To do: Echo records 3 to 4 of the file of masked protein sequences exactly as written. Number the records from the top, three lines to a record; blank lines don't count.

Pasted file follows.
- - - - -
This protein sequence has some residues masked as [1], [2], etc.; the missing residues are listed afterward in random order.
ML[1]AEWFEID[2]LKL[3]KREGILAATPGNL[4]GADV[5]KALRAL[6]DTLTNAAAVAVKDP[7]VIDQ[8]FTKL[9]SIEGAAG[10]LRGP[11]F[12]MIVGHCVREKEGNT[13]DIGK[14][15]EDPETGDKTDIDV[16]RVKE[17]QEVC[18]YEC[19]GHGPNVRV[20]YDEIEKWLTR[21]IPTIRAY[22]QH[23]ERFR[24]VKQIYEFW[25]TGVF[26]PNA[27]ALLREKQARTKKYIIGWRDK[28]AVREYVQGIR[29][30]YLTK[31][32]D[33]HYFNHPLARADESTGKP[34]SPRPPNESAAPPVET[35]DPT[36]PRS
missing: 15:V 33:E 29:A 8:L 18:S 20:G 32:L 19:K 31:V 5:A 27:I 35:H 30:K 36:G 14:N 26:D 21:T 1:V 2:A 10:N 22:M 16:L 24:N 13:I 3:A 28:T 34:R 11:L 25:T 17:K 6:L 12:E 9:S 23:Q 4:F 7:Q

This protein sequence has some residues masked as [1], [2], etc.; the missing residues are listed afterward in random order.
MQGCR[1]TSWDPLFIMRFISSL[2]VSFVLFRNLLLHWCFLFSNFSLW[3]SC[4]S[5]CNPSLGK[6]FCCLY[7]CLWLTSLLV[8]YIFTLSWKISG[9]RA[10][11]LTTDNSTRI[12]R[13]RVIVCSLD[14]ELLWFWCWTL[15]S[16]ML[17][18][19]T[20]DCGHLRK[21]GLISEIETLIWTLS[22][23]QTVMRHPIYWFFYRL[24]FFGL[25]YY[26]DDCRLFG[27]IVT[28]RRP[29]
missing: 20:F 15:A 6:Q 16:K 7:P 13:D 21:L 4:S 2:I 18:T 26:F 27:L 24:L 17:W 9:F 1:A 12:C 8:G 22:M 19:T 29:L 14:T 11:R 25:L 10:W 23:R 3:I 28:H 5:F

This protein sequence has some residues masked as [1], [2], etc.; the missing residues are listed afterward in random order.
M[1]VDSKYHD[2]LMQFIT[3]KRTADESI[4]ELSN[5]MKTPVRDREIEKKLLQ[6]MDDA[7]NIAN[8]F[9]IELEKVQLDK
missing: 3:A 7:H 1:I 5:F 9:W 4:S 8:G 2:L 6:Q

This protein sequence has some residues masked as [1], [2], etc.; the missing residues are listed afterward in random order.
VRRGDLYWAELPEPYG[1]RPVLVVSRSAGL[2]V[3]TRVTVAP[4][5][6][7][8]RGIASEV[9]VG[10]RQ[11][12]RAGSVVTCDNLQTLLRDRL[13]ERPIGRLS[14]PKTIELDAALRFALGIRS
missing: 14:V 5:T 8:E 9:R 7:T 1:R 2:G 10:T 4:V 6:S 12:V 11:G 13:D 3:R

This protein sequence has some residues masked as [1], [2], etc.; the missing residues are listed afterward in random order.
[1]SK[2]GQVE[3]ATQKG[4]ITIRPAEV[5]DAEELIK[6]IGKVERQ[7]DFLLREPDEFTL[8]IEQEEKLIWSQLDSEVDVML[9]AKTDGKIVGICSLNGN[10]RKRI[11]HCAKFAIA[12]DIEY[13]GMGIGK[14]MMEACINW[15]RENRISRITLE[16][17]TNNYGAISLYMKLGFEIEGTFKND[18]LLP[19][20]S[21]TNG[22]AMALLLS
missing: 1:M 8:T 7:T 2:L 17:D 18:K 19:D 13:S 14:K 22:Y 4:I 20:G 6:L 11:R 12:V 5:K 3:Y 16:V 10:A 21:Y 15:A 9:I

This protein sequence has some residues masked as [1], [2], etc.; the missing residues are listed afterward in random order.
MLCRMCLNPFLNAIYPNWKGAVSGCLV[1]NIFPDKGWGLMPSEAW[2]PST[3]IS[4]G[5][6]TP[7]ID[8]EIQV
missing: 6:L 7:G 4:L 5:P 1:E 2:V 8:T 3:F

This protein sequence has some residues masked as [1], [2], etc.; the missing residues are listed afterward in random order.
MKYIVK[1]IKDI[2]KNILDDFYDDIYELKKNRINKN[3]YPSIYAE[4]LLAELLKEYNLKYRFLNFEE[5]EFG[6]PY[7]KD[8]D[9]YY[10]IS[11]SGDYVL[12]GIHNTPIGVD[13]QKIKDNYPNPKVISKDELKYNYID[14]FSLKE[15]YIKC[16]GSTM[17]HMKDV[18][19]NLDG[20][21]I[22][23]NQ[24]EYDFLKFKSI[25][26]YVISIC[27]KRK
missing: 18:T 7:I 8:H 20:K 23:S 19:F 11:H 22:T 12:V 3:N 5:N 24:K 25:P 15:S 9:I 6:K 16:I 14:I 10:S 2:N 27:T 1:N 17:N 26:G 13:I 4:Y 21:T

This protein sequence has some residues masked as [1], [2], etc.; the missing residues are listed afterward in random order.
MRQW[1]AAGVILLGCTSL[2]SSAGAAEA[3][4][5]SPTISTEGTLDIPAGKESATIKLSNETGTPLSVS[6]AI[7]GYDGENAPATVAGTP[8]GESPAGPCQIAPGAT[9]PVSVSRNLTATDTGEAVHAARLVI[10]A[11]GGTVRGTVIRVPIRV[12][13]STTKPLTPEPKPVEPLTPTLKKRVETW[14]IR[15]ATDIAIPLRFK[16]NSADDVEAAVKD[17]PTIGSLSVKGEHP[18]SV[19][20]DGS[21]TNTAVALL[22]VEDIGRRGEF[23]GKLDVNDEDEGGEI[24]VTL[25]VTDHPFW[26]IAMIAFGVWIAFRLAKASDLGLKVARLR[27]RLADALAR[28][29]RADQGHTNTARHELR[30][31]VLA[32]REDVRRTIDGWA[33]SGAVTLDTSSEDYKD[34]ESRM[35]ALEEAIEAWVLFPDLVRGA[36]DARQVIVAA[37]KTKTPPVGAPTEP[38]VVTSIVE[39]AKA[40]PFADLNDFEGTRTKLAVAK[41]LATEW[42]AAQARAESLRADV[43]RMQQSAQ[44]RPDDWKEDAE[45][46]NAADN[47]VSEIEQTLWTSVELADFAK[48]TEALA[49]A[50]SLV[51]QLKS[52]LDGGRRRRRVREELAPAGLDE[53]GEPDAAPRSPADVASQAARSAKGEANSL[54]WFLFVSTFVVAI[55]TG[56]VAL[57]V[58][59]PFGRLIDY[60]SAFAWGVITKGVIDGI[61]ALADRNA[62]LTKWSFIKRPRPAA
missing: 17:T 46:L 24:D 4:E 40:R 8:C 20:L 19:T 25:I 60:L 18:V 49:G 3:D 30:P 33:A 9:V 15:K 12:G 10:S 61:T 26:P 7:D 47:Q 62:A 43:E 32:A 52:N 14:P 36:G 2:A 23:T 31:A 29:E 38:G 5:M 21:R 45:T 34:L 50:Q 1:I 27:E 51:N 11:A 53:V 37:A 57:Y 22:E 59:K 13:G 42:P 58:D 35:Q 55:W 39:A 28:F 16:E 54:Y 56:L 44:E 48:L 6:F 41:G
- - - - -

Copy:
This protein sequence has some residues masked as [1], [2], etc.; the missing residues are listed afterward in random order.
M[1]VDSKYHD[2]LMQFIT[3]KRTADESI[4]ELSN[5]MKTPVRDREIEKKLLQ[6]MDDA[7]NIAN[8]F[9]IELEKVQLDK
missing: 3:A 7:H 1:I 5:F 9:W 4:S 8:G 2:L 6:Q

This protein sequence has some residues masked as [1], [2], etc.; the missing residues are listed afterward in random order.
VRRGDLYWAELPEPYG[1]RPVLVVSRSAGL[2]V[3]TRVTVAP[4][5][6][7][8]RGIASEV[9]VG[10]RQ[11][12]RAGSVVTCDNLQTLLRDRL[13]ERPIGRLS[14]PKTIELDAALRFALGIRS
missing: 14:V 5:T 8:E 9:R 7:T 1:R 2:G 10:T 4:V 6:S 12:V 11:G 13:D 3:R